This book examines the question of how our knowledge of social life affects, and ought to affect, our way of living it. In so doing, it critically discusses two epistemological models of social science – the positivist and the interpretive – from the viewpoint of the political theories which, it is argued, are implicit in these models; moreover, it proposes a third model – the critical – which is organised around an explicit account of the relation between social theory and practical life. The book has the special merit of being a good overview of the principal current ideas about the relation between social theory and political practice, as well as an attempt at providing a new and more satisfactory account of this relationship. To accomplish this task, it synthesises work from the analytic philosophy of social science with that of the neo-Marxism of the Frankfurt school.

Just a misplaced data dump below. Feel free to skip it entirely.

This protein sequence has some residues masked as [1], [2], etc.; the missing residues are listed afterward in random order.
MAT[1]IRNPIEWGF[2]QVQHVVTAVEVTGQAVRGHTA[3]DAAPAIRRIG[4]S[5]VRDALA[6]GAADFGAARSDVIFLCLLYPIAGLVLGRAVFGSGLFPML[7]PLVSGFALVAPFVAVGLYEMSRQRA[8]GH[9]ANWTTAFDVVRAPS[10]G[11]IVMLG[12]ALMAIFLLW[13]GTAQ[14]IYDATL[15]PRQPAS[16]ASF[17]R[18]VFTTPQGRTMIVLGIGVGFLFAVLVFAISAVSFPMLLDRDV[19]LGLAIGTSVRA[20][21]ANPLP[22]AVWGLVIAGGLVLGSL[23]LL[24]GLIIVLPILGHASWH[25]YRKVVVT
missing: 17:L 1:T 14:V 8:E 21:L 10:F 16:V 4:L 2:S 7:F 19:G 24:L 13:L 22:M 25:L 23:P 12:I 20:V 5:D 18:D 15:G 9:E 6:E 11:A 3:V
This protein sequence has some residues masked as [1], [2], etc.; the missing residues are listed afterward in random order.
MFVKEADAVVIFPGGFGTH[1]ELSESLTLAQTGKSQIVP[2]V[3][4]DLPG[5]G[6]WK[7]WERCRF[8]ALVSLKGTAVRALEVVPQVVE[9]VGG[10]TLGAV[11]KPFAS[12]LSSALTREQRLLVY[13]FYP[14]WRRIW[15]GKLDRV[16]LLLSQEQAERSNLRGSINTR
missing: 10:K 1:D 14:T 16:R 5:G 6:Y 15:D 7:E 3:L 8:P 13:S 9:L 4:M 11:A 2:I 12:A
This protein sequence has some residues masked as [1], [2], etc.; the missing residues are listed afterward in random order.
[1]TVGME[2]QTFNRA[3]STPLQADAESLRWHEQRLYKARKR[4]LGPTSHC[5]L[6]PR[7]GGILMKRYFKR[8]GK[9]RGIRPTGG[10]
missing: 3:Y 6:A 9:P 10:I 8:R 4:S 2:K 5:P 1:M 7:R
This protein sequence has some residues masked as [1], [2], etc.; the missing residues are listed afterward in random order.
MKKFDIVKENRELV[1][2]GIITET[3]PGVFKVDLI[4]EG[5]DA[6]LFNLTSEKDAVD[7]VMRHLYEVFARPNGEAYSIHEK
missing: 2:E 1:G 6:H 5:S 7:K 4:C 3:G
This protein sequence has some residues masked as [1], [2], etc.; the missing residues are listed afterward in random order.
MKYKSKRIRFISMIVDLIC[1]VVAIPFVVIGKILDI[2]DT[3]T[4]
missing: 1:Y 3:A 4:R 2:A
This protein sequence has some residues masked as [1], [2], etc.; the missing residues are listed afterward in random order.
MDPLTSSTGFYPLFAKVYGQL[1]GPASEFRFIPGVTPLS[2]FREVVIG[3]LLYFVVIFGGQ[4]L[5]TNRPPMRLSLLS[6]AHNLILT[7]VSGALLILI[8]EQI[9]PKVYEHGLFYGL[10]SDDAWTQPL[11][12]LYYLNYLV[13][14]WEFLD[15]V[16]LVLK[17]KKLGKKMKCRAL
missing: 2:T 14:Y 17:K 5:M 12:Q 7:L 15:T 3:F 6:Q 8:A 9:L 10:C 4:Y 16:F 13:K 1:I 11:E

Table of Contents
1. Introduction: Theory and Practice 2. Positivist Social Science and Technological Politics 3. Criticisms of the Positivist View of Social Science and Politics 4. An Alternative View: Interpretive Social Science 5. The Future: Development of a Critical Social Science